According to Miranza specialists, the appearance of black spots or dark areas in the visual field is one of the symptoms that most concerns patients, when they suffer from it. However, not all spots are equally important: the key to differentiating them is, basically, locating the spot within the visual field and determining whether we are dealing with mobile or fixed spots.
How does a black spot affect vision?
- Vision of floating black spots: these can be myodesopsies or floaters, which are shaped like points, threads or shadows and move as we look in different directions. Although they are annoying, unless they increase in number or you start to see flashes, you should not worry too much, as they are usually not serious. However, you should stay vigilant, while seeing your ophthalmologist for regular check-ups, in case they are linked to pathologies such as a vitreous detachment or high myopia.
- Black spot in the centre of the eye: This type of central, fixed black spot is usually associated with diseases of the macula (centre of the retina), such as AMD or macular hole. You will notice that you lose vision in the area covered by the stain, while ceasing to perceive the details of what you are trying to see, when you look at something around you. This “blind” spot or area is also called a scotoma.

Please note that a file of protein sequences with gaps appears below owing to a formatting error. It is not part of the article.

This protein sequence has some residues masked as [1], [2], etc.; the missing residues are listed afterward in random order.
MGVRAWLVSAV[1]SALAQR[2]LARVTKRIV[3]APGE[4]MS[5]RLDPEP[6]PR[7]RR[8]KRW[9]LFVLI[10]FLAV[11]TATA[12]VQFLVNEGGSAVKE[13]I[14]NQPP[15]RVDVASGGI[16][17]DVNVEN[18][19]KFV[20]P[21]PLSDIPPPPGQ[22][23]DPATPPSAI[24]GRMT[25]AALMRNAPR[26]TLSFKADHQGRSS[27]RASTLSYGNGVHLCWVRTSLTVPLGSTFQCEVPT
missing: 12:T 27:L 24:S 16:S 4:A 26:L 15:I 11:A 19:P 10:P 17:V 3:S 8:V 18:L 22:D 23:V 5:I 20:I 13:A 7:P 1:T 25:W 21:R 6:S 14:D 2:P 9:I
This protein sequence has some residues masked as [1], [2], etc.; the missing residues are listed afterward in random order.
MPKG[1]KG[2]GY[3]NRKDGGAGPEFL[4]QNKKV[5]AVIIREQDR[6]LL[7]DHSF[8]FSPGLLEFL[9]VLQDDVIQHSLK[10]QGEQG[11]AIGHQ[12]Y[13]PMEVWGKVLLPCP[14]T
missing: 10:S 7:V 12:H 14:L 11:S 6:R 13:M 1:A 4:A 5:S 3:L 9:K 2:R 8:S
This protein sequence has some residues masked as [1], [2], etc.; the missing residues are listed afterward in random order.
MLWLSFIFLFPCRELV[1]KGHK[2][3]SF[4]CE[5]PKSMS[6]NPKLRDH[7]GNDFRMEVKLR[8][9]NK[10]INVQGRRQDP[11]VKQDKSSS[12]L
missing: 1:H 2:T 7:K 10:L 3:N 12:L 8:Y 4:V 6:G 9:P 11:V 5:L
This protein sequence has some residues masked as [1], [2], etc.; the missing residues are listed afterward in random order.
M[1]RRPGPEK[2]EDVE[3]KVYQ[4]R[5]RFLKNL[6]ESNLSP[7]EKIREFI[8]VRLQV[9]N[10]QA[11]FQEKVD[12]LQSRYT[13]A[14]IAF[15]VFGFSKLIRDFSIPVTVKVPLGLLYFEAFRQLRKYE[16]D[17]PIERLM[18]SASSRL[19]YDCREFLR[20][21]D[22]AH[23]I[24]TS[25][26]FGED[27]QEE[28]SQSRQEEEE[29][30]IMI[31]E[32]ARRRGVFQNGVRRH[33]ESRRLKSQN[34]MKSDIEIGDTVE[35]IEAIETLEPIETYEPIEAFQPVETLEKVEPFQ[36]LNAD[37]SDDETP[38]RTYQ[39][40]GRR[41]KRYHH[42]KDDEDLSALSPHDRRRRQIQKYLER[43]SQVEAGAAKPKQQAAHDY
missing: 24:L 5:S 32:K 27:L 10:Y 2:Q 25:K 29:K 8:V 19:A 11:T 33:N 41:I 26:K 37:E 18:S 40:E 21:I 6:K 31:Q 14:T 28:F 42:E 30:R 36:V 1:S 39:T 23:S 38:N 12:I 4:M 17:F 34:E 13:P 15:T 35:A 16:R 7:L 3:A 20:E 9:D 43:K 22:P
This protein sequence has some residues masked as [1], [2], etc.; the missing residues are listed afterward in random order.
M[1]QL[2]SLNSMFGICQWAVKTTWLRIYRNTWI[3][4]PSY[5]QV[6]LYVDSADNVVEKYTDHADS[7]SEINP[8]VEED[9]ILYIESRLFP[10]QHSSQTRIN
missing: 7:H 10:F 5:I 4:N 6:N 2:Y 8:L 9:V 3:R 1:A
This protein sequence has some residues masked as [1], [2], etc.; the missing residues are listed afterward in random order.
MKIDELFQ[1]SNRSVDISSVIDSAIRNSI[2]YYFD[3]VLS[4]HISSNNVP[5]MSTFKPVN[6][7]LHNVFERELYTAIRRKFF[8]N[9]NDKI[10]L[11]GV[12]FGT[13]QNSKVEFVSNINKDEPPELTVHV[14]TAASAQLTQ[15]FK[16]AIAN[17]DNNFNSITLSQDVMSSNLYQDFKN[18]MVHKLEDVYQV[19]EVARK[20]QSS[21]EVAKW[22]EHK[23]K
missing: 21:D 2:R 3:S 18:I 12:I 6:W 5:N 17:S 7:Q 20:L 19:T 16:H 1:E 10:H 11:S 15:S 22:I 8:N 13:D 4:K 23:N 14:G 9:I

- Seeing a black spot on one side of the eye: This type of black spot is actually a kind of veil or curtain that covers part of the visual field (either side, top or bottom) and can spread. If you notice such a black spot, you should see your ophthalmologist as soon as possible, as it is probably a retinal detachment.
What to do if you see a black spot?
It is important that you see a specialist if you detect a black spot, as it can be a sign of serious eye diseases. Paying attention to this symptom and not ignoring it will help us diagnose and treat a possible pathology early on, something essential in many cases for your eye health.